Substrate-based enrichment recommended for sows during pregnancy

  • Subject
    Short review on the current knowledge on behavioural needs of sows in terms of feeding and exploration
  • Target audience
    Competent Authorities, inspectors and welfare policy workers of the EU Member States
More info and sources
In a short review, EURCAW-Pigs provides background on the behavioural needs of sows in terms of feeding and exploring. Furthermore, different methods to offer enrichment material to sows during pregnancy are highlighted.

Lack of satiety

In commercial housing, pregnant sows are fed restricted with one or two meals per day to prevent excessive weight gain in pregnancy, which may cause problems around farrowing. However, restrictively fed sows are often not satiated and still show a high feeding motivation, which is a sign of hunger and may provoke stereotypies. Thus, pregnant sows and gilts must be given a sufficient quantity of bulky or high-fibre food in addition to a high-energy food in order to satisfy their hunger and given their need to chew [Council Directive 2008/120/EC, Article 3(7)].

Foraging motivation

Feed intake is accomplished with foraging performed by sows for 40-70 % of the day in semi-natural environments. Pigs perform exploratory behaviour also at objects of the housing environment (e.g. chains) even when a biological stimulus (e.g. organic substrate or food) is absent. This indicates that exploratory behaviour is also intrinsically motivated. According to EU legislation, sows must have permanent access “to a sufficient quantity of material to enable proper investigation and manipulation activities, such as straw, hay, wood, sawdust, mushroom compost, peat or a mixture of such, which does not compromise the health of the animals” [Article 3(5) and Annex I, Chapter I, Point 4].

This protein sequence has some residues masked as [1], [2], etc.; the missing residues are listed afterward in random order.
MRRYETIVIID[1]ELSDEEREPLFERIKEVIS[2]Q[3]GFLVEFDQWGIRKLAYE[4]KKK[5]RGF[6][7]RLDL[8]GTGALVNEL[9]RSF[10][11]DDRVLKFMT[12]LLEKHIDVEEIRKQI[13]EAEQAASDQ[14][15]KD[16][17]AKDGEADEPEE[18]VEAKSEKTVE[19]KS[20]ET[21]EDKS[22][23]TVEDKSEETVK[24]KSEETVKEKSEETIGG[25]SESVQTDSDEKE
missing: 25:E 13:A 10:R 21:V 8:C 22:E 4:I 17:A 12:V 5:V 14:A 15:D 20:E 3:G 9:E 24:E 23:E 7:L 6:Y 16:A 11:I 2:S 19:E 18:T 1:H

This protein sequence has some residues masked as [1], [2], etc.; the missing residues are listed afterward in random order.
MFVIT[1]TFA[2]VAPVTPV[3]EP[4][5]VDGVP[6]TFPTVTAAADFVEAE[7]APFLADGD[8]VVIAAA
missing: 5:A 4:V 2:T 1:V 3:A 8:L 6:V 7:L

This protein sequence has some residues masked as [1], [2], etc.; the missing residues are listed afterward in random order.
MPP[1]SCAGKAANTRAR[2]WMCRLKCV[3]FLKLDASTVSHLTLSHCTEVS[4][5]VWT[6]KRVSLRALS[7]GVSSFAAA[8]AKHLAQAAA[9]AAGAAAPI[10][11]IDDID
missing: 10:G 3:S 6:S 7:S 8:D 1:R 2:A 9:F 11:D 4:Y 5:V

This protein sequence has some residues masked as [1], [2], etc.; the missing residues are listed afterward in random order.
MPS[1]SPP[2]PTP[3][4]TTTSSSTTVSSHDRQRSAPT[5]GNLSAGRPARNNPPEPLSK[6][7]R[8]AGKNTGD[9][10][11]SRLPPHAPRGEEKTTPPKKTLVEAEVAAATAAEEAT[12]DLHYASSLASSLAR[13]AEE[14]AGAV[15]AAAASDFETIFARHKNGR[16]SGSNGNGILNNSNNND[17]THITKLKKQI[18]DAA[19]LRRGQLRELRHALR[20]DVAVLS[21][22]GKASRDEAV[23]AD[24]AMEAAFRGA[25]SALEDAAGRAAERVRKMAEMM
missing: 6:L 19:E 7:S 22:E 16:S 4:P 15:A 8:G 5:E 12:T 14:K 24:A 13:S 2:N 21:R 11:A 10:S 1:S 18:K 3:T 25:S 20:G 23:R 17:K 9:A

Substrate-based enrichment recommended

Suitable enrichment material for sows should address the lack of satiety and the resulting foraging motivation. Scientifically knowledge on effective enrichment material for pregnant sows is scarce. However, enrichment material can either be object or substrate-based. In any case, sufficient enrichment material should be edible, chewable, investigable and manipulable.

For feed-restricted sows, substrate-based enrichment (in the form of roughages) is recommended, since it not only provides exploration opportunities but also contributes to satiety and reduced prevalence of stomach ulcers. High amounts of roughages are best provided in housing systems with solid floors. For slatted floor systems, further investigations are needed to develop object-based enrichment materials that include characteristics such as the possibility to root.

Introphoto: Hay in a rack (©Antje Schubbert, FLI)